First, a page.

asking the lender to finance. Further, it is vital to have an opening balance sheet for any new store, even though it may be consolidated on the overall restaurant’s financial statements.

Debt Repayment: Don’t expect the lender to understand how they are going to be repaid: explain it. You need to do a detailed analysis for the lender of the fixed-charge coverage ratio (which is the cushion of cash flow over what your fixed obligations are). Spell out how the debt that you have and are requesting (on a store-by-store basis) will be repaid and what the cash flow cushion is for the debt repayment. Lenders like to see a fixed-charge coverage in the 1:4+ range (this means you have a cushion of about 40 percent of your cash flow to pay your fixed-charge obligations) on a proforma basis and also see historically that you perform at that level.

Guaranties: Be up front and present guaranties as a requirement versus waiting for the lender to come back to you for them. Provide the guarantor’s personal financial statements and tax returns in the initial package. Also explain away any issues as to the guarantor’s personal financial statement. Further, if one of the significant assets in the guarantor’s personal financial statement is the business that is the proposed borrower, make sure the value reflects a conservative approach. Create as much transparency as you can.

Legal Structure: If there are any legal structural issues or concern about collateral or shareholder loans or any type of items that could legally create some problems, like many separate companies, make sure those are taken care of before you make your loan request. A clean balance sheet and understandable legal structure are key.

Tenacity: If the lending institution comes back and says it cannot make a loan to you based on your last year of performance, look them in the eye and ask them: How can you structure this to get around the last year of performance? Ask them if they can make the loan directly to the guarantors. Can we look at creating a new entity that then starts out with a clean balance sheet? Can we look at putting the collateral of strong stores in a “special purpose entity” in order to provide additional collateral for the loan requested?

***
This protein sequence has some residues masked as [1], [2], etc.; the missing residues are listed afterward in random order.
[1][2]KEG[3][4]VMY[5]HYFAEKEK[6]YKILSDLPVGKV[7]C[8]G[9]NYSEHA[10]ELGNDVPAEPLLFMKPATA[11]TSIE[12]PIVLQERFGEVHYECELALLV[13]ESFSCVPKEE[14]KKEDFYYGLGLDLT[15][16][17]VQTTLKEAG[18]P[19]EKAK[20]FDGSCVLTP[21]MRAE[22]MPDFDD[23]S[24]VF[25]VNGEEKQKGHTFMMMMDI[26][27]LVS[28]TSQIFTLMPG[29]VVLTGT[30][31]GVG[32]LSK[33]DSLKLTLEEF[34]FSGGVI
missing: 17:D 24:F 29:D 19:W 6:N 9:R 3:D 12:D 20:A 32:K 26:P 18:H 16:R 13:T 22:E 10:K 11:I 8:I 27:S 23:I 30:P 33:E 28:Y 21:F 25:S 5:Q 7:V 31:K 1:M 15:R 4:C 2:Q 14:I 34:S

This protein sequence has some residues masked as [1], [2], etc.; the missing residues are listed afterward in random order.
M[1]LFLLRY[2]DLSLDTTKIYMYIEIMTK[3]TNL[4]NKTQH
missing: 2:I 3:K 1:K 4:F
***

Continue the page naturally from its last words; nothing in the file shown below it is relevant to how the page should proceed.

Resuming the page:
Know Your Sources: If you are going to grow, always consider equipment-leasing companies that specialize in restaurants, which may also include leasehold improvements. Their rates are higher but their credit requirements are more favorable. Also look at vendor financing, which is debt but is used to finance the vendor’s specific piece of equipment, like an ice-maker or walk-in cooler.

Another source is what we call mezzanine financing. These are unsecured or second-position loans that carry a high rate of interest. In many cases, they carry an equity component so that the mezzanine lender can get a higher return. In many cases, with an equity component for a higher return. There are a number of these sources in Minnesota. Sometimes they are called SBICs, small business investment companies, which is part of the SBA, and some are specifically charged with making minority loans. In addition to these funds, there are also a select group of individuals who are willing to make high yield debt loans to restaurants.

Just remember: It’s a juggling act, but the key is to not let any balls drop; keep them up in the air until you can catch the one that is going to provide financing. It is a tough world out there but it is doable so don’t let the lender say “no.” Juggle until they say, “yes.”

By Dennis Monroe

From the June/July 2018 issue of Foodservice News

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Dennis Monroe